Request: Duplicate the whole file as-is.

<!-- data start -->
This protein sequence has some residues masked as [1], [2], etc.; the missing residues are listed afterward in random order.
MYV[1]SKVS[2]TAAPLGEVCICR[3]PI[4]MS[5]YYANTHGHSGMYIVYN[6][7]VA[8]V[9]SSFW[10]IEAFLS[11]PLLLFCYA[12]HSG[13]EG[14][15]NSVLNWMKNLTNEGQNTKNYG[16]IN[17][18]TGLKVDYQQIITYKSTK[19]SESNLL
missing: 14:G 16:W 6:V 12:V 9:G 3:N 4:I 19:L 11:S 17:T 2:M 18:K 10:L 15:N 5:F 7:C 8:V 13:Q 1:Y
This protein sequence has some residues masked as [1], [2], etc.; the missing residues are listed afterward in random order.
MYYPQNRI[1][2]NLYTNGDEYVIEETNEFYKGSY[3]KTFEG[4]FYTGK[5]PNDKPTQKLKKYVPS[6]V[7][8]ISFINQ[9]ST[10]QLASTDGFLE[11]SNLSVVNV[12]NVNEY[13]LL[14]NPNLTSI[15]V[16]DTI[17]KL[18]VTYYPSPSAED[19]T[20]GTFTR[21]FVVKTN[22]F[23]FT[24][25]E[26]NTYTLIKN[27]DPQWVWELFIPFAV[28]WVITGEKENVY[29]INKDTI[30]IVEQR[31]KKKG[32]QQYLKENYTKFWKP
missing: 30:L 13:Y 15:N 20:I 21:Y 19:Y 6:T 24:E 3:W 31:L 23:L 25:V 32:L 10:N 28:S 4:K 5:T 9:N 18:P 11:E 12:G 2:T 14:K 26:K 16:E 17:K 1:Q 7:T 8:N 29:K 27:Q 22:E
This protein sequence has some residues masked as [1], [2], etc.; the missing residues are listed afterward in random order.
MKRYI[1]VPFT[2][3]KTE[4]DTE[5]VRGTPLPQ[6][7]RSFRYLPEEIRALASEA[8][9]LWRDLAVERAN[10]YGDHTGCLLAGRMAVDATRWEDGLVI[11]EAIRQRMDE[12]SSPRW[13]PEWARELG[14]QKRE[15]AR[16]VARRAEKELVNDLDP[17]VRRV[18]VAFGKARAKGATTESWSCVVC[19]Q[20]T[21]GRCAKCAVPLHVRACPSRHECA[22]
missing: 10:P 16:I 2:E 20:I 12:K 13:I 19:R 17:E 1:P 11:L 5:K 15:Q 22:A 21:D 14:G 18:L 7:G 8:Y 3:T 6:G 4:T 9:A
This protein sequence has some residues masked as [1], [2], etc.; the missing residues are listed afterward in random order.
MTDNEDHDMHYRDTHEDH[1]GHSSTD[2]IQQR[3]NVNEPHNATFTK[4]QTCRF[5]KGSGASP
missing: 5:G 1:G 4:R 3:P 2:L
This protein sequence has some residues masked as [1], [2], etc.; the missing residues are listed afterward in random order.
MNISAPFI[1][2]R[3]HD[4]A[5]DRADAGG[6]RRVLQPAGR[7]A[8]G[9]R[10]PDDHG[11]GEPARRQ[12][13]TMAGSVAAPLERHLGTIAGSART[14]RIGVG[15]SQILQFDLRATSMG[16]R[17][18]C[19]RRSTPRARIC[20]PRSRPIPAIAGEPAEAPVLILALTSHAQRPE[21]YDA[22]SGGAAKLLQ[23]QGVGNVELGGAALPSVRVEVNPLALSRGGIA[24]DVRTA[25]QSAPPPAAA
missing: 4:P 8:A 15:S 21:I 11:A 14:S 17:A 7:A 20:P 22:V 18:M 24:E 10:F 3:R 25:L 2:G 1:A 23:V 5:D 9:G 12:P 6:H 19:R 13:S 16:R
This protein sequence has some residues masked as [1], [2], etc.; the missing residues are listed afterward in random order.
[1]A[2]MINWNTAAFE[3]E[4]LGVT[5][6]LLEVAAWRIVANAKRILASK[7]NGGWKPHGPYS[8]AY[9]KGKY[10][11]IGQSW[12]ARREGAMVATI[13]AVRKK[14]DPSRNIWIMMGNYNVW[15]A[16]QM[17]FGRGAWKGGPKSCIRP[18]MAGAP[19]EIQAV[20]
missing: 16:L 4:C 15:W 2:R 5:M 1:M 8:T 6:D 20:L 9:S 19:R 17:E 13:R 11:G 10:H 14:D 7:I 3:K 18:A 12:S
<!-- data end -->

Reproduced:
This protein sequence has some residues masked as [1], [2], etc.; the missing residues are listed afterward in random order.
MYV[1]SKVS[2]TAAPLGEVCICR[3]PI[4]MS[5]YYANTHGHSGMYIVYN[6][7]VA[8]V[9]SSFW[10]IEAFLS[11]PLLLFCYA[12]HSG[13]EG[14][15]NSVLNWMKNLTNEGQNTKNYG[16]IN[17][18]TGLKVDYQQIITYKSTK[19]SESNLL
missing: 14:G 16:W 6:V 12:V 9:G 3:N 4:I 19:L 11:S 17:T 2:M 18:K 10:L 15:N 5:F 7:C 8:V 13:Q 1:Y
This protein sequence has some residues masked as [1], [2], etc.; the missing residues are listed afterward in random order.
MYYPQNRI[1][2]NLYTNGDEYVIEETNEFYKGSY[3]KTFEG[4]FYTGK[5]PNDKPTQKLKKYVPS[6]V[7][8]ISFINQ[9]ST[10]QLASTDGFLE[11]SNLSVVNV[12]NVNEY[13]LL[14]NPNLTSI[15]V[16]DTI[17]KL[18]VTYYPSPSAED[19]T[20]GTFTR[21]FVVKTN[22]F[23]FT[24][25]E[26]NTYTLIKN[27]DPQWVWELFIPFAV[28]WVITGEKENVY[29]INKDTI[30]IVEQR[31]KKKG[32]QQYLKENYTKFWKP
missing: 30:L 13:Y 15:N 20:I 21:Y 19:Y 6:T 24:E 3:W 31:L 23:L 25:V 32:L 10:N 28:S 4:K 5:T 9:N 18:P 11:E 12:G 2:T 14:K 26:K 16:E 17:K 1:Q 7:T 8:N 29:K 27:Q 22:E
This protein sequence has some residues masked as [1], [2], etc.; the missing residues are listed afterward in random order.
MKRYI[1]VPFT[2][3]KTE[4]DTE[5]VRGTPLPQ[6][7]RSFRYLPEEIRALASEA[8][9]LWRDLAVERAN[10]YGDHTGCLLAGRMAVDATRWEDGLVI[11]EAIRQRMDE[12]SSPRW[13]PEWARELG[14]QKRE[15]AR[16]VARRAEKELVNDLDP[17]VRRV[18]VAFGKARAKGATTESWSCVVC[19]Q[20]T[21]GRCAKCAVPLHVRACPSRHECA[22]
missing: 10:P 16:I 2:E 20:I 12:K 13:I 19:R 17:E 1:P 11:L 5:K 15:Q 22:A 21:D 14:G 18:L 7:G 8:Y 3:T 6:G 4:T 9:A
This protein sequence has some residues masked as [1], [2], etc.; the missing residues are listed afterward in random order.
MTDNEDHDMHYRDTHEDH[1]GHSSTD[2]IQQR[3]NVNEPHNATFTK[4]QTCRF[5]KGSGASP
missing: 5:G 1:G 4:R 3:P 2:L
This protein sequence has some residues masked as [1], [2], etc.; the missing residues are listed afterward in random order.
MNISAPFI[1][2]R[3]HD[4]A[5]DRADAGG[6]RRVLQPAGR[7]A[8]G[9]R[10]PDDHG[11]GEPARRQ[12][13]TMAGSVAAPLERHLGTIAGSART[14]RIGVG[15]SQILQFDLRATSMG[16]R[17][18]C[19]RRSTPRARIC[20]PRSRPIPAIAGEPAEAPVLILALTSHAQRPE[21]YDA[22]SGGAAKLLQ[23]QGVGNVELGGAALPSVRVEVNPLALSRGGIA[24]DVRTA[25]QSAPPPAAA
missing: 4:P 8:A 15:S 21:I 11:A 14:S 17:A 7:A 20:P 22:V 18:M 24:E 10:F 3:R 25:L 2:G 1:A 23:V 5:D 9:G 12:P 6:H 19:R 13:S 16:R
This protein sequence has some residues masked as [1], [2], etc.; the missing residues are listed afterward in random order.
[1]A[2]MINWNTAAFE[3]E[4]LGVT[5][6]LLEVAAWRIVANAKRILASK[7]NGGWKPHGPYS[8]AY[9]KGKY[10][11]IGQSW[12]ARREGAMVATI[13]AVRKK[14]DPSRNIWIMMGNYNVW[15]A[16]QM[17]FGRGAWKGGPKSCIRP[18]MAGAP[19]EIQAV[20]
missing: 16:L 4:C 15:W 2:R 5:M 1:M 8:T 6:D 20:L 9:S 19:R 17:E 13:R 11:G 10:H 14:D 7:I 3:K 18:A 12:S